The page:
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Informality and Development

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  • LaPorta, Rafael
  • Shleifer, Andrei

Abstract

We establish five facts about the informal economy in developing countries. First, it is huge, reaching about half of the total in the poorest countries. Second, it has extremely low productivity compared to the formal economy: informal firms are typically small, inefficient, and run by poorly educated entrepreneurs. Third, although avoidance of taxes and regulations is an important reason for informality, the productivity of informal firms is too low for them to thrive in the formal sector. Lowering registration costs neither brings many informal firms into the formal sector, nor unleashes economic growth. Fourth, the informal economy is largely disconnected from the formal economy. Informal firms rarely transition to formality, and continue their existence, often for years or even decades, without much growth or improvement. Fifth, as countries grow and develop, the informal economy eventually shrinks, and the formal economy comes to dominate economic life. These five facts are most consistent with dual models of informality and economic development.

Suggested Citation

  • LaPorta, Rafael & Shleifer, Andrei, 2014. "Informality and Development," Scholarly Articles 12343780, Harvard University Department of Economics.
  • Handle: RePEc:hrv:faseco:12343780
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    References listed on IDEAS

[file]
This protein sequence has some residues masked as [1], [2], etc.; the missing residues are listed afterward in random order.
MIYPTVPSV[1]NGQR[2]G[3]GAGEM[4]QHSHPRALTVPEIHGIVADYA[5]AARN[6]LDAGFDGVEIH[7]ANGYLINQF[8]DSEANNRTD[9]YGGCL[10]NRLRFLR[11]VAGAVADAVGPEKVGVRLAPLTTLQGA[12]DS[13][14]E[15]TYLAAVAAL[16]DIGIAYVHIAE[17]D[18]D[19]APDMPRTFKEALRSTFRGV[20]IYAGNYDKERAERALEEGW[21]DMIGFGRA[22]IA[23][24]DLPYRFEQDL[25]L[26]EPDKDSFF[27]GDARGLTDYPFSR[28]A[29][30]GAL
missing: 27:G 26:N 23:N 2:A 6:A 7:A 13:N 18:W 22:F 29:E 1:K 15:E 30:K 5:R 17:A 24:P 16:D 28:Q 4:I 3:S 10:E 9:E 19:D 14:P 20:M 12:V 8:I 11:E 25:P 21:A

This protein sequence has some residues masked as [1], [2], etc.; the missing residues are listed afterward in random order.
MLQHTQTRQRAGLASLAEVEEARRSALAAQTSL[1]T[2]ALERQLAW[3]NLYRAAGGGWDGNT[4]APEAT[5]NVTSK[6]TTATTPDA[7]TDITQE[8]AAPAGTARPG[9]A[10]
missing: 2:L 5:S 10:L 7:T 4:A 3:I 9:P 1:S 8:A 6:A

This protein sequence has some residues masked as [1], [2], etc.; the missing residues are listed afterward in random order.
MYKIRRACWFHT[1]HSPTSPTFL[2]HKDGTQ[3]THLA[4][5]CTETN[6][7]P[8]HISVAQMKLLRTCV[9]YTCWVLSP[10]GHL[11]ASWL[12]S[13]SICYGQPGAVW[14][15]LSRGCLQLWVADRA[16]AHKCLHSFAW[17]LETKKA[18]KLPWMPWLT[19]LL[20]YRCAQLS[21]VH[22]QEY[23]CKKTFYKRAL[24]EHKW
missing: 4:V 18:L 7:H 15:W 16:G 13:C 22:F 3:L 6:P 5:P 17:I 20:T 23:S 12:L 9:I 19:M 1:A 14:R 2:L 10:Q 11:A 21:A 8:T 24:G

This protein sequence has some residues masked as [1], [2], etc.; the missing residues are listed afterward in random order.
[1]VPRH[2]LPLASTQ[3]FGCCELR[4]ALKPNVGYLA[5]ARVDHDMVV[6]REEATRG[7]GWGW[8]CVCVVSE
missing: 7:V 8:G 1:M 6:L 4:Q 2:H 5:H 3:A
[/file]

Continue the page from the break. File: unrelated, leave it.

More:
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    1. Simon Johnson & Daniel Kaufman & Andrei Shleifer, 1997. "The Unofficial Economy in Transition," Brookings Papers on Economic Activity, Economic Studies Program, The Brookings Institution, vol. 28(2), pages 159-240.
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    4. de Mel, Suresh & McKenzie, David & Woodruff, Christopher, 2008. "Who are the microenterprise owners ? Evidence from Sri Lanka on Tokman v. de Soto," Policy Research Working Paper Series 4635, The World Bank.
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    7. La Porta, Rafael & Shleifer, Andrei, 2008. "The Unofficial Economy and Economic Development," Scholarly Articles 33078210, Harvard University Department of Economics.
    8. Gustavo Henrique de Andrade & Miriam Bruhn & David McKenzie, 2016. "A Helping Hand or the Long Arm of the Law? Experimental Evidence on What Governments Can Do to Formalize Firms," The World Bank Economic Review, World Bank Group, vol. 30(1), pages 24-54.
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    More about this item

    JEL classification:

    • E26 - Macroeconomics and Monetary Economics - - Consumption, Saving, Production, Employment, and Investment - - - Informal Economy; Underground Economy
    • J23 - Labor and Demographic Economics - - Demand and Supply of Labor - - - Labor Demand
    • L25 - Industrial Organization - - Firm Objectives, Organization, and Behavior - - - Firm Performance
    • L26 - Industrial Organization - - Firm Objectives, Organization, and Behavior - - - Entrepreneurship
    • O14 - Economic Development, Innovation, Technological Change, and Growth - - Economic Development - - - Industrialization; Manufacturing and Service Industries; Choice of Technology
    • O17 - Economic Development, Innovation, Technological Change, and Growth - - Economic Development - - - Formal and Informal Sectors; Shadow Economy; Institutional Arrangements

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